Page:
That having been said, this was also a tough neighborhood with more than its share of shady characters and questionable events.  Like John Cammilleri, a local labor union coordinator who had a beef with the Buffalo Crime Family over a construction dispute found out, when he looked down the barrel of a .38 revolver as he walked up to the popular Roseland Restaurant in May of 1974.  Clearly, the word “omerta” should have carried more weight with him than it did.

Regardless of whether it was good or bad – you still had to acknowledge that these people were people of their word.  If I saw that once living in that neighborhood, I saw it a thousand times.  And I respected it.

What I don’t see is that in our President.  He is a man without his word.

Rather than being a speech on the current state of our union, it became a speech about what he had hoped to do, what he thought he should be doing for America.  Was that his conscience speaking?  You know, the Great Equalizer?  No.  I don’t think he has one of those.

He spoke of the tax advantages to the “average American making $75,000 a year.”  Somebody should have made a cliff note that the average American earns just $55,000 a year.

He spoke proudly of the VA Accountability Act.  Really?  The VA is currently under a hiring freeze, resulting in 41,500 jobs unfilled.  This is “taking care of our military?”

He is eager to fulfill his promise to improve infrastructure and, in fact, this is the only promise that he actually told us how he plans to implement it.  In this case, it is by funding it through the state level, not the federal level.  So, where does the federal money go? I think we all know.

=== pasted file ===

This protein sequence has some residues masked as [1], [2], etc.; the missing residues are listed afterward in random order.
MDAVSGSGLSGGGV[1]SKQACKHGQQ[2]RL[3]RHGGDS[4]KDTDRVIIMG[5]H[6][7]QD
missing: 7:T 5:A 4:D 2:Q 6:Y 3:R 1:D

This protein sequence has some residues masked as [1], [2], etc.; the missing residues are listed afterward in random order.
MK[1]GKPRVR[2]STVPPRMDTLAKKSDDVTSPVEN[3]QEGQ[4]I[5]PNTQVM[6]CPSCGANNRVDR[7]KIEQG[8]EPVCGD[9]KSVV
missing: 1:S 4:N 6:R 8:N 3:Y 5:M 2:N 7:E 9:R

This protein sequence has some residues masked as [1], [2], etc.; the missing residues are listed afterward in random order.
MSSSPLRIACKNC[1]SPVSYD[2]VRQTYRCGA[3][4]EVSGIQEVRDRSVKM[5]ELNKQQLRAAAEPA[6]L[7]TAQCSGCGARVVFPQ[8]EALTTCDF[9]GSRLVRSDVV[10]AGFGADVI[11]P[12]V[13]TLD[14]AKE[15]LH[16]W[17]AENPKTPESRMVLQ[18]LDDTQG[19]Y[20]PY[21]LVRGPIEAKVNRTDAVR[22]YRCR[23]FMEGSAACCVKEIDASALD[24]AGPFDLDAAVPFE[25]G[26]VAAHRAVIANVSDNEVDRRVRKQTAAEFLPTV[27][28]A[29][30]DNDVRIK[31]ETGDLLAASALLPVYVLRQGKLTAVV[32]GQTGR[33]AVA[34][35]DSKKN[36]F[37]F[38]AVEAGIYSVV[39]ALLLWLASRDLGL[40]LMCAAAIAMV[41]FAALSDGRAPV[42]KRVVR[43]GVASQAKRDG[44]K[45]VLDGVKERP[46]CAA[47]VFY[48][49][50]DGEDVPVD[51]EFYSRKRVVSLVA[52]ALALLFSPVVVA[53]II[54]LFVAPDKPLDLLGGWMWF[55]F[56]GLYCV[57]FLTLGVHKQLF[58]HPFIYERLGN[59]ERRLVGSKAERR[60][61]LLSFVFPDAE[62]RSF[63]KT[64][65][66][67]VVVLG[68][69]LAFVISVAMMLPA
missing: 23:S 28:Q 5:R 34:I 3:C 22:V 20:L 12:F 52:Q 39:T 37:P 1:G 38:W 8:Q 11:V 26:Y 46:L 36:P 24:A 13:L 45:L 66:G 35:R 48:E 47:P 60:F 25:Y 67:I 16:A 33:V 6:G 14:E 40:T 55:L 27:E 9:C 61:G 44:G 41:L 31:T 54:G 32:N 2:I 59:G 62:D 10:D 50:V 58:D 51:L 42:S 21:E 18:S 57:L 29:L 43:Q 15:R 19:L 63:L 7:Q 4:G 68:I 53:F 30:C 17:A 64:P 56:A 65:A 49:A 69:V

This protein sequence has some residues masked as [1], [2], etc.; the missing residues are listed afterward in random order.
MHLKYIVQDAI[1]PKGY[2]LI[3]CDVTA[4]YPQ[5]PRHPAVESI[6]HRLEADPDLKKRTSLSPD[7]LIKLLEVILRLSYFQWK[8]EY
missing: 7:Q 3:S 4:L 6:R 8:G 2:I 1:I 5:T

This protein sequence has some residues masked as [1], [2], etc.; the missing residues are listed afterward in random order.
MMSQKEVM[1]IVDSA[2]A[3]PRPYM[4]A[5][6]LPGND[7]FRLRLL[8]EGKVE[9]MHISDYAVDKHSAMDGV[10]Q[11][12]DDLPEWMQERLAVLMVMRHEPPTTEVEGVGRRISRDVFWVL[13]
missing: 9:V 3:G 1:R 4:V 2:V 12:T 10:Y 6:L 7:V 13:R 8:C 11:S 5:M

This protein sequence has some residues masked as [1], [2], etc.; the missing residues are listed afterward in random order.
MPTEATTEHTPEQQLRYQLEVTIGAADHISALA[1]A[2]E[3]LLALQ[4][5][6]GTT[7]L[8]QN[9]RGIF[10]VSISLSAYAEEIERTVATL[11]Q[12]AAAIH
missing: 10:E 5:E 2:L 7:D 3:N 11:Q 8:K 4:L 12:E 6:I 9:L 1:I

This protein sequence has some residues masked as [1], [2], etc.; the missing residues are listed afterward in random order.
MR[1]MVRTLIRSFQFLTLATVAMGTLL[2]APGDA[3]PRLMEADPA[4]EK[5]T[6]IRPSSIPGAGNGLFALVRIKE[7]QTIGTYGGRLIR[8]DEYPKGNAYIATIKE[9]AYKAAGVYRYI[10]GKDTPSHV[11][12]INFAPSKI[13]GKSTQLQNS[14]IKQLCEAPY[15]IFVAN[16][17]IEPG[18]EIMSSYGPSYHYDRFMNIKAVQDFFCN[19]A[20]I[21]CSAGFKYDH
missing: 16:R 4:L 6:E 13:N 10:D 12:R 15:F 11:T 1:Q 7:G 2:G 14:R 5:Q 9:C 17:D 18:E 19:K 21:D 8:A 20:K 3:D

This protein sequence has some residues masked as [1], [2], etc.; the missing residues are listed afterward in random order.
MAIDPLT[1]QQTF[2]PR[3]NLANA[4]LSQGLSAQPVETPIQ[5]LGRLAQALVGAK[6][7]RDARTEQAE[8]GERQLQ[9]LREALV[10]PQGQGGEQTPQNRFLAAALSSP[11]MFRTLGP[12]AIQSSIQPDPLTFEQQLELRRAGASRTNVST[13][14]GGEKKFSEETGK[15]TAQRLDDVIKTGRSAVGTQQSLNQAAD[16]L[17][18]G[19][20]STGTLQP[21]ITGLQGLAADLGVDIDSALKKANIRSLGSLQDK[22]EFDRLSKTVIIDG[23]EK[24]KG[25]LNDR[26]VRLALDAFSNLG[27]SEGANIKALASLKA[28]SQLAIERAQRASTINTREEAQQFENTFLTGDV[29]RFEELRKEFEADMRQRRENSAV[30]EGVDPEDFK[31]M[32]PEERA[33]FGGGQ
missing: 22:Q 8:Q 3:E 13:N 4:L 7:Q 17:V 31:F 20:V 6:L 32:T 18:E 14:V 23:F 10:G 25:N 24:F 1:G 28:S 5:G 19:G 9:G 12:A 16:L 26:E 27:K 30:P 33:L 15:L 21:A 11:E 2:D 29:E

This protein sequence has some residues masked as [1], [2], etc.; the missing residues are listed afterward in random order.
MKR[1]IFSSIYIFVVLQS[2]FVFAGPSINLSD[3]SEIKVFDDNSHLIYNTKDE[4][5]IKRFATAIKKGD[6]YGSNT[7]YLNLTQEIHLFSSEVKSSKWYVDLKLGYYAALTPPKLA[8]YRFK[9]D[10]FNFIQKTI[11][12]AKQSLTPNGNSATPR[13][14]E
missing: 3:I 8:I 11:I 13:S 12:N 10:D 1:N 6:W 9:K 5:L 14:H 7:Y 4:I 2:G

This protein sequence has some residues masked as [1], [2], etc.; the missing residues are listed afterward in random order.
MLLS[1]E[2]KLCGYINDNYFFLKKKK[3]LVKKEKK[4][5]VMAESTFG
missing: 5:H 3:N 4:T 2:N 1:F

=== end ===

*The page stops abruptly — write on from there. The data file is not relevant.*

He spoke of “one people – one America.” Diversity has now been officially banned.

He spoke of “faith and family.” Uh, really?  Stormy who?

He also suggested that we open vocational schools to “prosper.”  What happened to colleges and universities that can educate our children so that perhaps someday we will never, ever again have to talk about cancer?

And on the international side, he would like to only go [do business] with “our friends.” Does the word “isolationism” have any meaning to him whatsoever?

He also had a comment about “we will no longer tell our enemies our plans.”  Well, Donald, I’m afraid that one’s on you and your Tweeting Thumbs.  There’s no end to what you will divulge.

And to CJ, the ICE Agent … I commend you on a job well done, sir.  However, unless you would like to end up like John Cammillieri mentioned above … well, now might be a good time to inquire about the Witness Protection Program.

So, in reflection, I can say that I am one of the more than 77% of Americans who feel that the United States is divided.  United we stand.  Divided we fall.  We cannot fall.

The time for respect is now.  The time for unity is now.

The time for everyone to have a seat at the table is now.